After the Democratic Party officially named Hillary Clinton as its nominee for president, some Bernie Sanders supporters at the convention staging a walkout in protest. But Sanders delegates from Manatee-Sarasota did not join. “When things come to an end you need to close a door, move on and find a new direction,” Sanders delegate David Beaton of Sarasota said Wednesday.
Carolyn Boyce, national committeewoman for the Idaho Democratic Party, is the lone supporter of Hillary Clinton among Idaho’s superdelegates. In a state that voted overwhelmingly for Bernie Sanders in its March Democratic caucus, Boyce’s position is unpopular. Idaho gave Sanders 18 of its 23 elected delegates.
Combatting gun violence in Florida and the rest of the nation was at the forefront Tuesday of a rally at the Democratic National Convention. “It’s one thing to be able to protect your home but you don’t need an assault weapon to do it,” said Lawrence Jennis, West Manatee fire commissioner and a Hillary Clinton delegate.
Former Vermont Gov. Howard Dean urged delegates from Vermont, Maine and New Hampshire to unify behind the Democratic presidential candidacy of Hillary Clinton. Dean, a former presidential nominee, was one of several Clinton backers who emphasized the need for party unity at a breakfast with delegates on Tuesday.
Some Washington State delegates supporting Bernie Sanders at the Democratic National Convention still can’t find enough to get excited about Hillary Clinton. But they’ve found one issue around which they can unite. The Democratic nominee, they feel, trumps Donald Trump when it comes to support of lesbian, gay, bisexual and transgender rights.
In a county where the amount of registered Democrats and Republicans are nearly equal, Susan DeMetrick is looking to tip the district to a progressive blue, starting at the Democratic National Convention in Philadelphia. DeMetrick is one of five elected delegates who will descend on the city this week from Pennsylvania’s 5th Congressional District.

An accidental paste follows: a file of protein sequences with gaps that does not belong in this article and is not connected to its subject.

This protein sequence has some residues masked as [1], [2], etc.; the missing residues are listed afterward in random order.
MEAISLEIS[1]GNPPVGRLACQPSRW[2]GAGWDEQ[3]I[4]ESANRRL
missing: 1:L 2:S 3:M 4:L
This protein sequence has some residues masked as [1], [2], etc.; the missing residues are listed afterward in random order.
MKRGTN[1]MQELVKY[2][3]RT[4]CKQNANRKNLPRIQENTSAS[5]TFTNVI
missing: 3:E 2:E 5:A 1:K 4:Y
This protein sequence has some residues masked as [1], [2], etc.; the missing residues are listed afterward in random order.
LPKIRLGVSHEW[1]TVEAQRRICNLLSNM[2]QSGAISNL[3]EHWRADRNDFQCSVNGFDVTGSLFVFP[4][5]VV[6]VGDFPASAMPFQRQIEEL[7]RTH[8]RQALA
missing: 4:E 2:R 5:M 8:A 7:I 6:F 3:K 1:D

When he’s not number crunching at his day job in the finance industry, Greg Stewart dedicates his life to politics, playing a key part in helping this year’s delegates get to the Democratic National Convention in Philadelphia. Though he is not a delegate this time around, this will be the Centre County Democratic Committee chairman’s third convention.
There is nothing like a good theme for a party. With the Democratic Party’s Pennsylvania delegation, that theme was clear in the first meeting Monday at the DoubleTree hotel on the first day of the Democratic National Convention. It was all about party unity. Notable speakers for that first event included Gov.
Vermont Sen. Bernie Sanders, who met with his delegates privately at the Pennsylvania Convention Center Monday, told his supporters that the Democratic Party “needs Clinton to defeat Trump.” This was meant with resistance as delegates cried out “no!” and “we want Bernie!”
Richard May of Bellingham was one of about 100 delegates to the Democratic National Convention pledged to Sen. Bernie Sanders who walked out of the hall July 26, 2016, in protest of Hillary Clinton’s nomination for president. Other Whatcom County delegates did not participate in the walkout.